Track Curriculum (PDF)

  • Cell and Molecular Biology

    Research in this area spans a wide range of biological processes, from events that occur within the nucleus to those in the extracellular matrix. Individual research programs focus on understanding basic cellular mechanisms (i.e. DNA replication, transcription and protein sorting), molecules that control complex regulatory pathways (signal transduction, gene regulation, epigenetics, development and differentiation), and the molecular basis for cancer. Most faculty members belong to multi-disciplinary research groups affiliated with Texas A&M University, including Texas A&M interdisciplinary programs in genetics, neurosciences and virology.
    Track Curriculum (PDF)

  • Clinical and Translational Science

    The overall educational goal of this track is to prepare future biomedical researchers who can interact effectively with the spectrum of clinical providers and community members, and function efficiently within large research teams, either as members or as team leaders. The curriculum in this track is designed to provide a strong foundation in biological science along with activities that will encourage team-oriented projects, enhance communication between team members from different disciplinary backgrounds, develop leadership skills, and provide the foundation for broad understanding of pertinent scientific, medical, and regulatory issues.
    Track Curriculum (PDF)

  • Microbial Pathogenesis & Immunology

    This track is run through the Department of Microbiology Pathogenesis & Immunology. Much of the research in this group focuses on the interplay between pathogens and hosts. Considerable emphasis is placed on the infectious agents themselves (viruses, bacteria and parasites), including host recognition and invasion. The mechanism of action of toxins and pore-inducing proteins are highlighted. Research on host resistance/response pathways includes studies on cellular and humoral immunity. Cutting edge investigations in vaccine development and delivery provide strong clinical applications to this diverse pathogen research program. Other focal areas include molecular pathogenesis in cancer, including oncogene expression and angiogenesis.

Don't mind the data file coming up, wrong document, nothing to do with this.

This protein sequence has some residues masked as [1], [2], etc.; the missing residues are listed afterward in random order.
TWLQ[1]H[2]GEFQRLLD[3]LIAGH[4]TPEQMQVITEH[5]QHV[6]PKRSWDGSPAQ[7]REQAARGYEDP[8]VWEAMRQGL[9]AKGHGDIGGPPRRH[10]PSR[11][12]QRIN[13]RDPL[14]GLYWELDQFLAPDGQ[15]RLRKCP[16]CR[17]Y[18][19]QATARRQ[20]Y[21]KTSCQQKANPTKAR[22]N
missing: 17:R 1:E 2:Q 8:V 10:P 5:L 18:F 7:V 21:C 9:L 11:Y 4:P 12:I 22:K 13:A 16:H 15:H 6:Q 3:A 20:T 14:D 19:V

Track Curriculum (PDF)

  • Neurosciences

    This group embraces a number of diverse interests in the central and peripheral nervous systems, including gene expression, neurophysiology, neuropharamacology, neuroendocrinology and signal transduction. Faculty members make strong contributions to research in alcohol and drug abuse, circadian rhythms, neural development, and neurodegeneration. They belong to several research-oriented interdepartmental faculties affiliated with Texas A&M University, such as the Neuroscience and Toxicology Programs.
    Track Curriculum (PDF)